Addressing a national crisis
International expert, author headlines Thornwell Foster Care Conference-Sept. 15
Simpsonville - Dr. John DeGarmo, Ed.D., international expert on foster care and author of the newly published book The Foster Care Survival Guide, will be the keynote speaker at the second annual Thornwell Foster Care Conference on September 15, 2018, from 8:30 a.m. to 4 p.m. at the First Baptist Church in Simpsonville.
“Foster care is in crisis in our nation. There is an increase in the number of children being placed into foster care not only in South Carolina, but nationwide, due much in part to the opioid crisis that is strangling our country. Yet, with more children being placed into a strained foster care system, there are not enough foster parents,” said DeGarmo. “To be sure, not everyone can be a foster parent. To be sure, it is the most challenging yet most rewarding thing I have ever done. Yet, everyone can help a child in foster care in some fashion. Whether it is by being a mentor to a child in care, helping with school supplies, providing new clothes and toiletries to foster parent associations, or many other ways, each of us can help children in care, and bring much needed resources and aid to these children who have suffered so much. Faith, Hope, and Love is doing just that; providing much needed help to South Carolina’s children in foster care.”
DeGarmo’s keynote address, entitled “Facing Challenges and Reaping Rewards,” will focus on the many different and distinct challenges that foster parents face daily while caring for children in their homes, and examine the many rewards that come with being a foster parent. This presentation is designed to reassure that the feelings of difficulty for a foster parent are valid, and motivate and inspire them to continue to care for children in need in their home.
DeGarmo and his wife have three biological children and three adoptive children from the foster care system, plus they care for up to three foster children at any given time, although that number can change day to day. What is it like having so many children in their home? “Being a foster parent is the most rewarding thing I’ve ever done,” he said. “I’ve had 55 foster kids, and every one that has come through our home made me, in some way, a better parent, a better spouse and a better person overall.”
He cited an example. “A child came to us when she was 17. She had gone through three failed adoptions over nine years, with all the families abusing her in some fashion. She went through so much, so we tried to be a consistent force in her life. We gave her unconditional love and promised she would be part of our family forever. She aged out of system and has gone on to do so much. She is now 27, she has a college degree and works in a child welfare program where she is a case worker of sorts. She is using her education and lived experience to help others who are facing challenges in their lives. She is a great mother and recently we visited her in the new home she just bought. She inspires me and her story inspires me. We speak several times a week and we remain a consistent force in her life. The unconditional love never stops.”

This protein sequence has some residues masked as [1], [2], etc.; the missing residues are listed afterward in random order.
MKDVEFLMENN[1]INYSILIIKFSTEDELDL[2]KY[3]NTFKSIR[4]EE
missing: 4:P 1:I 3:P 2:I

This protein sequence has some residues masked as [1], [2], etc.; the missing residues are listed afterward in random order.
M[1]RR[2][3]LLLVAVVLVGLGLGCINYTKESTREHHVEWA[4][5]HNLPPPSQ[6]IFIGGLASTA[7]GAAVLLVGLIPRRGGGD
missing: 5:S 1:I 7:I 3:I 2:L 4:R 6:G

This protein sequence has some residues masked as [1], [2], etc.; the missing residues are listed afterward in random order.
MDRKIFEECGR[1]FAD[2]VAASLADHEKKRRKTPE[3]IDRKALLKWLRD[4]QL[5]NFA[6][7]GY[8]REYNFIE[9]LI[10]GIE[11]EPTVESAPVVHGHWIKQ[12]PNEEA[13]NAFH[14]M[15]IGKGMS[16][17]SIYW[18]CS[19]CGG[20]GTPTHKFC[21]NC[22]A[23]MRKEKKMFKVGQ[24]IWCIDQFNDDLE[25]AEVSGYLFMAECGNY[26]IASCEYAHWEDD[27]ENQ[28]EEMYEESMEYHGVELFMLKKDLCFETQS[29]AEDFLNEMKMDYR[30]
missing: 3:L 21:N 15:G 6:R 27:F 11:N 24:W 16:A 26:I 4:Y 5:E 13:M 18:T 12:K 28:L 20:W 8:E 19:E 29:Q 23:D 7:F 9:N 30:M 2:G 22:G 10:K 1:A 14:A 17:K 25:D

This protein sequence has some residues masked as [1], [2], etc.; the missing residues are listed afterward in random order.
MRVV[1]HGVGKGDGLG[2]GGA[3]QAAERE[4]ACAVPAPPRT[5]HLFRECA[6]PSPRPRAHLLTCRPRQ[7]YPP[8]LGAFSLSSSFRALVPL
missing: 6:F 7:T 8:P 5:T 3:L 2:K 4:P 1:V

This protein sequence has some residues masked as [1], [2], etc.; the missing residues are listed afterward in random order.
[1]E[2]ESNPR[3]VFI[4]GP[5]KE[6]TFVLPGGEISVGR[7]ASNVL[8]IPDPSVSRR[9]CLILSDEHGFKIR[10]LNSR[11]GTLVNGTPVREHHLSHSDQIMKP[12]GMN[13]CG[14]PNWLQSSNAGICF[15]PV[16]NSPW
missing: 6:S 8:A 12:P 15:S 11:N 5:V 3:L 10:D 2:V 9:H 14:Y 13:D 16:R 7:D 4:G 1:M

In addition to the keynote address, DeGarmo will lead a classroom session entitled “Birth Children and Adoptive/Foster Children: Living in the Same Family.” The conference will also offer 10 additional sessions taught by foster care experts, covering topics including addiction, ADHD, CPR and first aid, common behavioral problems, and more.
There are more foster children in the system than there are foster homes. Currently, there are 1,459 children in foster care in the Upstate and only 616 foster homes. At least 502 more foster homes are needed now.
“The critical need for foster homes prompted Thornwell to start a new foster care program last year to recruit, train and support foster families in Upstate South Carolina,” said Thornwell’s President Rev. Elliot Smith. “Not only does Thornwell help foster parents navigate the application process, we also provide training and a supportive community for our foster parents.
“Building on the success of last year’s conference, we are excited to bring Dr. DeGarmo to this year’s Foster Care Conference. We feel his expertise will be a great benefit for current and prospective foster parents.”
The cost of a complete conference pass is only $40 and includes admission to all training sessions, breakfast, keynote luncheon, snacks and drinks. Plus, conference pass holders will be given full access to Dr. DeGarmo’s online training, a $39.95 value. A ticket to the keynote luncheon only is available for $20. Childcare will be provided and includes lunch. Registration for the conference is available online at www.thornwell.org/conference.
What does DeGarmo say to people who may be interested in learning more about becoming foster parents? “You may not be able to change the world, but for a child who needs stability and love, you can change their world,” he said. “When you care for a child in need in your own home, when you give that child unconditional love, you receive so much joy and love. These are not bad kids, they’re kids who’ve had bad things happen to them. They need someone to say I will care for you, I will be there for you, I will love you unconditionally. What a wonderful opportunity that is.”